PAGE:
Quite the opposite, however, as Joshua began to look complacent and comfortable within himself whilst Ruiz rallied and set about swarming the champion with shot after shot with energy and aggression reminiscent of a puppy dog chasing after a laser beam. From the moment of that knockdown, Ruiz was first to the punch each and every time and he refused to let Joshua have the time to think about plotting any explosive finish. As Ruiz began to land with increasing accuracy and frequency, the urgency of Joshua flatlined. He was apathetic each time he was forced to take a knee – on all four occasions – fighting with indifference despite the fact his empirical reign was visibly shattering before him.
The fight was beaten out of him and his mind seemed to escape him at some point between the third and fourth round: from there it was only a matter of time before the body followed and, so it proved, that after four rounds of being broken down – piece by piece – the referee had seen enough with just over half the seventh round to go. That’s perhaps the most alarming thing of the defeat, this wasn’t a lucky shot or an explosive one-punch knockout but a comprehensive, sustained breakdown of Joshua’s fighting spirit. This was not brutal, bloodied or concussive but the dejected defeat of a man.
In many ways this could be worse, in the long run, than getting sparked suddenly.
All that being said, this does not make Anthony Joshua a bad fighter overnight. Nor does it mean he was ‘exposed’, let’s be clear on that. We’ve got to be cautious not to forget the merits on which Joshua became champion whilst also not shy away from the fact he was beaten hands down. Given his record of unifying titles, successfully defending belts on six occasions and becoming world champion in his 16th fight, it defies logic to see so many people looking now to derail the achievements of Joshua. He has got things to work on, big gaps in his armory, but he’s also achieved more than any other heavyweight during the last three years.
The bubble has been burst, though, and the blueprint that we knew existed has been successfully put into action. Ruiz is very unlikely to change his approach for any such rematch because he executes that swarming style of pressure so well and the onus is on Joshua to prove he is as good as we all thought and is capable of adapting and learning – even if he is a relatively ‘old dog’ at this stage in the professional game.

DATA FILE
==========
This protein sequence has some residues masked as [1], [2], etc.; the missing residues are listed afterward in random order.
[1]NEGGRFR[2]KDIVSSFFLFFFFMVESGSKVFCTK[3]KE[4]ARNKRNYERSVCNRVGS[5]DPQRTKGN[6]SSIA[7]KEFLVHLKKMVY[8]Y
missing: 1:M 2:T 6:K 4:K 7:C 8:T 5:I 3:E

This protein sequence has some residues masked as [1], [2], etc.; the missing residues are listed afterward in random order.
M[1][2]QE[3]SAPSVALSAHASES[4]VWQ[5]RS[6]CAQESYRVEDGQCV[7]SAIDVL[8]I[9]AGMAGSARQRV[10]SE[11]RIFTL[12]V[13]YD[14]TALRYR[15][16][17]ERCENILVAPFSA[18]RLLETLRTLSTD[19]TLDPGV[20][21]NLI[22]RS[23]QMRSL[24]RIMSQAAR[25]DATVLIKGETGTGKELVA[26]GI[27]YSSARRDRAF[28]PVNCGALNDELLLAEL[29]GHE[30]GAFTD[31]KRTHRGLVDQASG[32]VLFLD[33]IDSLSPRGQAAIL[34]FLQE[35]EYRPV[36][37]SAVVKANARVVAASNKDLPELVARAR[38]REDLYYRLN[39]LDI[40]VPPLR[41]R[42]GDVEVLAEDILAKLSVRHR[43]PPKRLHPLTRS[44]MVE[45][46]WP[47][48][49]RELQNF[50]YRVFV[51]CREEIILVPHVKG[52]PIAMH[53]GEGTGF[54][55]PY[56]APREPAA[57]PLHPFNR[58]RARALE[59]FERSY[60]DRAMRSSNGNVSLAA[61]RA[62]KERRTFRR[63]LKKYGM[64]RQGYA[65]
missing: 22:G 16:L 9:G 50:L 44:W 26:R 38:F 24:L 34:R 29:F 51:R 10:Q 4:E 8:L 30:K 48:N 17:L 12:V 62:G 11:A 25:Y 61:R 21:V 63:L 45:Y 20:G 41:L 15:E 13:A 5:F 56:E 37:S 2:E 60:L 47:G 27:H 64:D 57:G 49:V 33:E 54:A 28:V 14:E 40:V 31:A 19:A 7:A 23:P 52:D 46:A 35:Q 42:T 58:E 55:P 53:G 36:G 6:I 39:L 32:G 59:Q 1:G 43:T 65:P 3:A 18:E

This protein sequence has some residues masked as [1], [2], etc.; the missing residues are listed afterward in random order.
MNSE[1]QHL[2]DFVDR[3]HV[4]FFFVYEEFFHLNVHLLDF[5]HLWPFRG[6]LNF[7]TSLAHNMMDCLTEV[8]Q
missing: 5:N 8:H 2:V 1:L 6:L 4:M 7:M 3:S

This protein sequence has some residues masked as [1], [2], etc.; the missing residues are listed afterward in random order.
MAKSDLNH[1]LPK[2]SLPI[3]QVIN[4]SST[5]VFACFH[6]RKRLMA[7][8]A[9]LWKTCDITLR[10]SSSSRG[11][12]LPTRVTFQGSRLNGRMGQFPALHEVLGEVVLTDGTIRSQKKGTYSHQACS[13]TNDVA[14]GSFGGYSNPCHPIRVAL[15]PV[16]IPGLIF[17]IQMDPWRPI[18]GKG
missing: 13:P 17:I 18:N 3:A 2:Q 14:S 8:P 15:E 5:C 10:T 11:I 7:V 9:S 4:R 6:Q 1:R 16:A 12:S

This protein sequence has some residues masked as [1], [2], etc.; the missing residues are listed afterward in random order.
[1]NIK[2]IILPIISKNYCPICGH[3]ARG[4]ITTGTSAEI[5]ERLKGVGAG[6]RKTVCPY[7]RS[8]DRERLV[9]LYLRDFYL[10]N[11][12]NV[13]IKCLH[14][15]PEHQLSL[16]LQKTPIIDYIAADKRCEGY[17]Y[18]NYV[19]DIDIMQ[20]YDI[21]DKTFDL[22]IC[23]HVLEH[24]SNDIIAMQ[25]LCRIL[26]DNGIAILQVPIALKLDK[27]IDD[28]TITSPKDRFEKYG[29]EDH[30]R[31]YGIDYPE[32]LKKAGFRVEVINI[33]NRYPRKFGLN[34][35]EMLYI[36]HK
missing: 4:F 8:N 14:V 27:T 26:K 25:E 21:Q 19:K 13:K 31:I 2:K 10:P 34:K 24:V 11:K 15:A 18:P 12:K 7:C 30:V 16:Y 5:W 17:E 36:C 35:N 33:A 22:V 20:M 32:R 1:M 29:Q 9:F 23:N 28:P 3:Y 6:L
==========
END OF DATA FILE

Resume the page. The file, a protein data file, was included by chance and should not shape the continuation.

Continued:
Should we be looking for excuses for Anthony Joshua, should be wanting answers as to why he looked so underwhelming or does that only serve to discredit the achievements of Ruiz? Naturally we’re all curious as to what could possibly have happened, if anything at all, but the never-ending spiel from social media ‘insiders’ as to the shading of his skin, depth of breathing, you name it, just reeks of desperation that you’d never see from Joshua. We can say what we want of him but there’s one thing that has always been abundantly clear, amid all the hype and hyperbole, and that’s that Joshua is a gentleman and would never seek to make excuses so we shouldn’t do on his behalf.
Ruiz was simply the better man and a Joshua win in the rematch is certainly far from clear-cut simply because of the adaptations he needs to make; either he needs to be first to the punch or needs to adjust to fighting on the back foot under that pressure from Ruiz. Flick back to the ‘Ali ages’ as opposed to the ‘Mayweather era’ where losses were commonplace and this could be the best thing that happens in Joshua’s career – a kick up the jacksie to remind him that this is heavyweight boxing and you don’t have it all your own way. That or it could begin the collapse of Joshua’s princely spell at the top of the heavyweight division.
Three Takeaways: What Andy Ruiz’s Win Means for Boxing
By Jonah Dylan
Andy Ruiz absolutely shocked the world on Saturday night. Sure, people had laid out “paths to victory” for Ruiz, but they’d done the exact same thing for Dominic Breazeale before Deontay Wilder brutally knocked him out in the first round two weeks ago. The moment can’t be understated – it was one of the biggest upsets in recent boxing history, and it won’t soon be forgotten.